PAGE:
\begin{align*}
[H,[E_\alpha,E_\beta]]&=[E_\alpha,[H,E_\beta]] – [E_\beta,[H,E_\alpha]]\\
&=\beta(H)\cdot [E_\alpha,E_\beta] -\alpha(H)\cdot [E_\beta,E_\alpha]\\
&=(\alpha+\beta)(H) \cdot [E_\alpha,E_\beta]
\end{align*}
and thus
\begin{align*}
[E_\alpha,E_\beta] \in \mathbb{F}\cdot E_{\alpha+\beta} \quad (7) \end{align*}
and the ladder operators almost shine through.

Next the Killing-form comes into play. It can be shown that the Killing-form is nondegenerate if and only if ##\mathfrak{g}## is semisimple, i.e.
$$\{\,X\in \mathfrak{g}\,|\,K(X,Y)=\operatorname{tr}(\operatorname{ad}X\circ \operatorname{ad}Y)=0 \text{ for all }Y\in \mathfrak{g})\,\}=\{\,0\,\}$$
Furthermore, the Killing-form restricted on ##\mathfrak{h}\times \mathfrak{h}## is nondegenerate, and ##K(E_\alpha,E_\beta)=0## for all ##\alpha,\beta \in \mathfrak{h}^* ## with ##\alpha+\beta \neq 0\,;## in particular ##K(\mathfrak{h},E_\alpha)=0\,.##

These are a very strong properties, because it allows us to use certain numbers ##K(H,H’)## as scaling factors while large parts are orthogonal with respect to the Killing-form. We first define a correspondence
\begin{align*}
\mathfrak{h}^* \supset \Phi \longleftrightarrow \{\,F_\alpha\,:\,\alpha\in \Phi\,\} \subset \mathfrak{h} \,\,\text{ by }\,\, \alpha(H)=: K(F_\alpha,H)\; , \;H\in \mathfrak{h} \quad (8)
\end{align*}
define on ##\mathfrak{h}^*## the inner product
\begin{align*}
(\alpha,\beta) := K(F_\alpha,F_\beta)
\end{align*}
and normalize ##H_\alpha := \dfrac{2 \cdot F_\alpha}{(\alpha,\alpha)}## such that equation ##(5)## now reads
\begin{align*}
[H_\alpha,E_\alpha] = \alpha(H_\alpha)\cdot E_\alpha = \dfrac{2}{(\alpha,\alpha)}\cdot \alpha(F_\alpha)\cdot E_\alpha =2\cdot E_\alpha \quad (9)
\end{align*}
Meanwhile our Lie algebra can be written (as a direct sum of vector spaces)
\begin{align*}
\mathfrak{g}= \mathfrak{h} \oplus \sum_{\alpha \in \Phi} \mathfrak{g}_\alpha = \operatorname{span}\{H_\alpha\,|\, \alpha \in \Phi\} \oplus \sum_{\alpha \in \Phi}\mathbb{F}\cdot E_\alpha \quad (10)
\end{align*}
and we already know, that the Cartan subalgebra ##\mathfrak{h}## is Abelian, the one-dimensional eigenspaces ##\mathfrak{g}_\alpha## are simultaneous eigenvectors of the left multiplications ##\operatorname{ad}(H)(X)=[H,X]##, two eigenspaces are Killing orthogonal for ##\alpha +\beta \neq 0##, and that ##\mathfrak{h}## is spanned by vectors ##H_\alpha## which satisfy equation ##(9)##.  The miracle can be summarized in the following theorem, and especially the third property is essential for what follows.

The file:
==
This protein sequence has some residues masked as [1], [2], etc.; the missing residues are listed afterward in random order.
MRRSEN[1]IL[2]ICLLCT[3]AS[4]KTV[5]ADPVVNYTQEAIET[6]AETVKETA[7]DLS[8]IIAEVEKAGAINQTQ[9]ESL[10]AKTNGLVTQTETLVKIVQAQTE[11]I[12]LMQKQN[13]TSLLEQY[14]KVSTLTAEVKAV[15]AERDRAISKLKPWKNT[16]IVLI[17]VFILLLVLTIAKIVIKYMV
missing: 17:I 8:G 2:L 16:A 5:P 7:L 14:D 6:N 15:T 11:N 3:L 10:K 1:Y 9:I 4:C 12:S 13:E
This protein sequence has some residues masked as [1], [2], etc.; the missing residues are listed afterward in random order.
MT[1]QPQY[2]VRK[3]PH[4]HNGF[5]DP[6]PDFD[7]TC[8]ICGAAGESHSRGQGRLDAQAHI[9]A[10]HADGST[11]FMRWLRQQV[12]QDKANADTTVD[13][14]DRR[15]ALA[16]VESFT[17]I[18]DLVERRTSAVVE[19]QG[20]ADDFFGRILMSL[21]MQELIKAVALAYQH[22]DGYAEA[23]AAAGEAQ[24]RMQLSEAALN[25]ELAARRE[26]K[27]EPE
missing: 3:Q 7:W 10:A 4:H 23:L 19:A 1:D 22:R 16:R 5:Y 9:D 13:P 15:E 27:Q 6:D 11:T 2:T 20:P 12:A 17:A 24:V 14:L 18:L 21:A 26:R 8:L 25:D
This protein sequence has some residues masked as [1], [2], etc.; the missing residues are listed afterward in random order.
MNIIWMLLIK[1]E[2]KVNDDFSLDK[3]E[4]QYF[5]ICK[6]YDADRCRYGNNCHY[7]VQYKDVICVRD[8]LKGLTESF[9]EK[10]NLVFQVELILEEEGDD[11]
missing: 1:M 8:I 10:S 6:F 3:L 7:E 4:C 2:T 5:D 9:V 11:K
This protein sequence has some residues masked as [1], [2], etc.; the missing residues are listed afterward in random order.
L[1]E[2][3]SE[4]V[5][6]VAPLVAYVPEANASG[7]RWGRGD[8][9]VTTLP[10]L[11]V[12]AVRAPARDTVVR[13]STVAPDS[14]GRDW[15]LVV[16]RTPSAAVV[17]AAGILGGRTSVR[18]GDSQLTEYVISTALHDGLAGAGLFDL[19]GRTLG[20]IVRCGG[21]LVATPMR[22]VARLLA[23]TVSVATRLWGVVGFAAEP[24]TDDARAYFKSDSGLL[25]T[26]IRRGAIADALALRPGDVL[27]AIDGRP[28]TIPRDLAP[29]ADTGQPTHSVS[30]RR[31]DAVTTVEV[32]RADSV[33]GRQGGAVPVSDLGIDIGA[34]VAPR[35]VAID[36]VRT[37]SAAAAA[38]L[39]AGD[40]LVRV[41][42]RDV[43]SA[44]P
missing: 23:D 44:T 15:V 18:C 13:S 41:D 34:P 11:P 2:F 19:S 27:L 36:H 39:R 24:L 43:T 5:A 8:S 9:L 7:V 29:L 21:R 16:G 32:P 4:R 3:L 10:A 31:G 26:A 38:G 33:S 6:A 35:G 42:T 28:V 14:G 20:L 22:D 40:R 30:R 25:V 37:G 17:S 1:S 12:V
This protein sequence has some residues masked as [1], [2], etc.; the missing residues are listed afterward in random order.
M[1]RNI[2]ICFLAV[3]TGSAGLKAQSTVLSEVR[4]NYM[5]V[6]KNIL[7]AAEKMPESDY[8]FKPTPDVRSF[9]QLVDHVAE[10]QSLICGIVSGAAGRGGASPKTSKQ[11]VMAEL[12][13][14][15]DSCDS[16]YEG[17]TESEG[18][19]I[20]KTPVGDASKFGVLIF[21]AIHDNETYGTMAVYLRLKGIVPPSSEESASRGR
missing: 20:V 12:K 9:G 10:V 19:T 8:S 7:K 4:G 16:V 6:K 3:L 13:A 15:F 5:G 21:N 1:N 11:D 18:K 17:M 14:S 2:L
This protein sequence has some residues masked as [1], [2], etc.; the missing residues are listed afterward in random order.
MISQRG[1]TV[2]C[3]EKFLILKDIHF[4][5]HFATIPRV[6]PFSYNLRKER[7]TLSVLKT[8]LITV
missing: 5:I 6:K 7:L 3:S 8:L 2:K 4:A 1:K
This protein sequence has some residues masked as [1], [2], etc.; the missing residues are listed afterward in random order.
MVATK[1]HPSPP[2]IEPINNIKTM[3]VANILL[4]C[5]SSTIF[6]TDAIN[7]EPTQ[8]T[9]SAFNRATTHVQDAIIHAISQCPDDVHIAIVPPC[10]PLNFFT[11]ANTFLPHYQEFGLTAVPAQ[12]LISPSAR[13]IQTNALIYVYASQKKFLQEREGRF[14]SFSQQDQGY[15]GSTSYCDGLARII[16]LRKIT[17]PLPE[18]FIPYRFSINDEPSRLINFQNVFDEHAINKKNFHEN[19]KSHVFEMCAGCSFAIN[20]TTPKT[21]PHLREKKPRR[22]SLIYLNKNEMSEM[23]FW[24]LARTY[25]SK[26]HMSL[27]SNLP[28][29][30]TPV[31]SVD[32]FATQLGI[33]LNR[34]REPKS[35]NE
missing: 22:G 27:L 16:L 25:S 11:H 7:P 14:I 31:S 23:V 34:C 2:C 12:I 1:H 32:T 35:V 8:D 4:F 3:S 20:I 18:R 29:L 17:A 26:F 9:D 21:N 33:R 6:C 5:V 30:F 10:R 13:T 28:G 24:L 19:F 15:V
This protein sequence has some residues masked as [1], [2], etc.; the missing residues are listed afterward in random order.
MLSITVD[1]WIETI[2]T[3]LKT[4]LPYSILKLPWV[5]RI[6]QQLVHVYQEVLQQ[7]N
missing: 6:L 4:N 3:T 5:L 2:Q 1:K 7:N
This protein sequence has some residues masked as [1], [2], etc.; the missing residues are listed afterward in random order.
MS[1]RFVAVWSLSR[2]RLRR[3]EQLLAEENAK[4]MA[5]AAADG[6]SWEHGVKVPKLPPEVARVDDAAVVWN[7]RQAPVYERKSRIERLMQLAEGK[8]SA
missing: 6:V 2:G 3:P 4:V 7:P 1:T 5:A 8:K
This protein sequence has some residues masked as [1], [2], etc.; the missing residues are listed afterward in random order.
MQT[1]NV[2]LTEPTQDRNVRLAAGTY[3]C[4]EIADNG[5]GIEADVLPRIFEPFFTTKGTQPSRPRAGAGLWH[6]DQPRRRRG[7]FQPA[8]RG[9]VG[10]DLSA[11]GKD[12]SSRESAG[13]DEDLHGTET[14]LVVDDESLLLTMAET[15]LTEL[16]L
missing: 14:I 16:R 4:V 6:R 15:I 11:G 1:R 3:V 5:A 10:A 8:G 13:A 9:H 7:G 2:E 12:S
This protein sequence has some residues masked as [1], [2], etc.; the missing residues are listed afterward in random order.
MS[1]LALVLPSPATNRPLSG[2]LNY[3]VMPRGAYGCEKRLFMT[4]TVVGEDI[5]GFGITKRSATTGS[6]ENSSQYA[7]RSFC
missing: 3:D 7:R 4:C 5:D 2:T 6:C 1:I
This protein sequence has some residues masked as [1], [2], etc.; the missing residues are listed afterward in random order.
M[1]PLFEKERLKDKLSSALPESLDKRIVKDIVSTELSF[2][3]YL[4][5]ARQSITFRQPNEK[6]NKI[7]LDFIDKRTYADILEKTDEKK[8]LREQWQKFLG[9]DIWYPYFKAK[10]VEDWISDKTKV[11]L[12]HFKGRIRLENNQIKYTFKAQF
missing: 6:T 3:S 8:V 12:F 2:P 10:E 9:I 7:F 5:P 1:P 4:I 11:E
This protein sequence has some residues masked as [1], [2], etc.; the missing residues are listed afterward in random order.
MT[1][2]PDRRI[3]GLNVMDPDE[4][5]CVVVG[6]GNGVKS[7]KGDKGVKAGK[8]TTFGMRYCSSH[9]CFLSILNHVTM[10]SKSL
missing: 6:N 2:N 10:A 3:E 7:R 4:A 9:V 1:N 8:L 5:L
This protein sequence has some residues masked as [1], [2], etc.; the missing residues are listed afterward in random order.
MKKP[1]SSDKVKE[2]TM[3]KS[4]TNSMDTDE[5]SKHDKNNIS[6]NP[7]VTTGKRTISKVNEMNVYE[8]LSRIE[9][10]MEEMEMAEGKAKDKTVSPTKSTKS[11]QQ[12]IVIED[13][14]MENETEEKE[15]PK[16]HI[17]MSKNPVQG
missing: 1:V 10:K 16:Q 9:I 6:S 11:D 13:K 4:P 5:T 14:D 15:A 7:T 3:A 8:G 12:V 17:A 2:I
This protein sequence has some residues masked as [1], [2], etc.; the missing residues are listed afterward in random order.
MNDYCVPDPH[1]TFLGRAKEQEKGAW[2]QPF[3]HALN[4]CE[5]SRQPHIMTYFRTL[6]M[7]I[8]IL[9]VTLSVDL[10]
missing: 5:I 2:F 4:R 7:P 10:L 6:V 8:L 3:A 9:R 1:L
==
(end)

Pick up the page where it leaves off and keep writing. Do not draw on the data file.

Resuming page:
Theorem (Root System): Let ##\alpha , \beta \in \Phi## be roots such that ##\alpha + \beta \neq 0\,.##

1. ##0 \notin \Phi## is finite and spans ##\mathfrak{h}^*.##
2. If ##\alpha \in \Phi## then ##-\alpha \in \Phi## and no other multiple is.
3. If ##\alpha,\beta \in \Phi ## then ##\langle\beta,\alpha \rangle :=\dfrac{2(\beta,\alpha)}{(\alpha,\alpha)} \in \mathbb{Z}##, the Cartan integers.
4. If ##\alpha,\beta \in \Phi ## then the reflection ##\sigma_\alpha(\beta):=\beta – \dfrac{2(\beta,\alpha)}{(\alpha,\alpha)} \cdot \alpha \in \Phi\,.##

Remarks:

1. ##H_\alpha \triangleq \begin{pmatrix}1&0\\0&-1\end{pmatrix}\; , \;E_\alpha \triangleq \begin{pmatrix}0&1\\0&0\end{pmatrix}\; , \;E_{-\alpha}\triangleq \begin{pmatrix}0&0\\1&0\end{pmatrix}\text{ for }\alpha \in \Phi##
build simple subalgebras ##\mathfrak{sl}(2)## of type ##A_1##
$$[H_\alpha,E_\alpha]=2E_\alpha\; , \;[H_\alpha,E_{-\alpha}]=-2E_{-\alpha}\; , \;[E_\alpha,E_{-\alpha}]=H_\alpha\,.$$
2. ##(\alpha,\beta) \in \mathbb{Q}## is a positive definite, symmetric bilinear form, in other words, an inner product on the real vector space ##\mathcal{E}## spanned by ##\Phi##.
3. ##\dim \mathcal{E}= l = \dim \mathfrak{h}^* = \dim \mathfrak{h}= \operatorname{rank}\Phi##

At this point we have all ingredients which are necessary: A real Euclidean vector space ##\mathcal{E}## with an inner product ##(\; , \;)##, reflections ##\sigma_\alpha## relative to the hyperplane ##\mathcal{P}_\alpha=\{\,\beta \in \mathcal{E}\,|\,(\beta,\alpha)=0\,\}##, and most of all, integer values for ##\langle \beta,\alpha \rangle ,## which by the way is only linear in the first argument. However, we can define angles now:
\begin{align*}
&\cos \theta = \cos \measuredangle (\alpha,\beta) := \dfrac{(\alpha,\beta)}{||\alpha||\cdot ||\beta||}=\dfrac{(\alpha,\beta)}{\sqrt{(\alpha,\alpha)}\sqrt{(\beta,\beta)}} \quad (11)\\&\\ &\langle \alpha,\beta\rangle \cdot \langle \beta,\alpha \rangle = 4\cos^2 \theta \in \mathbb{N}_0 \quad (12)
\end{align*}
and we have reduced the classification problem to a geometric problem! What’s left is a discussion of equation ##(12).## Note that the major condition to proceed this way was the equivalence of a nondegenerate Killing-form to a direct sum of simple Lie algebras.

We also know already, that for ##l=1## there is only one possibility ##\Phi = \{-\alpha,\alpha\}##: the simple Lie algebra ##\mathfrak{sl}(2)## of type ##A_1\,.##

#### 7. Dynkin Diagrams.

The hyperplanes ##\mathcal{P}_\alpha \,(\alpha\in \Phi)## partition ##\mathcal{E}## into finitely many regions; the connected components of ##\mathcal{E}-\cup_{\alpha \in\Phi}\mathcal{P}_\alpha## which are called the (open) Weyl chambers. The group generated by the reflections ##\sigma_\alpha\,(\alpha\in\Phi)## is called Weyl group ##\mathcal{W}## of ##\Phi\,.##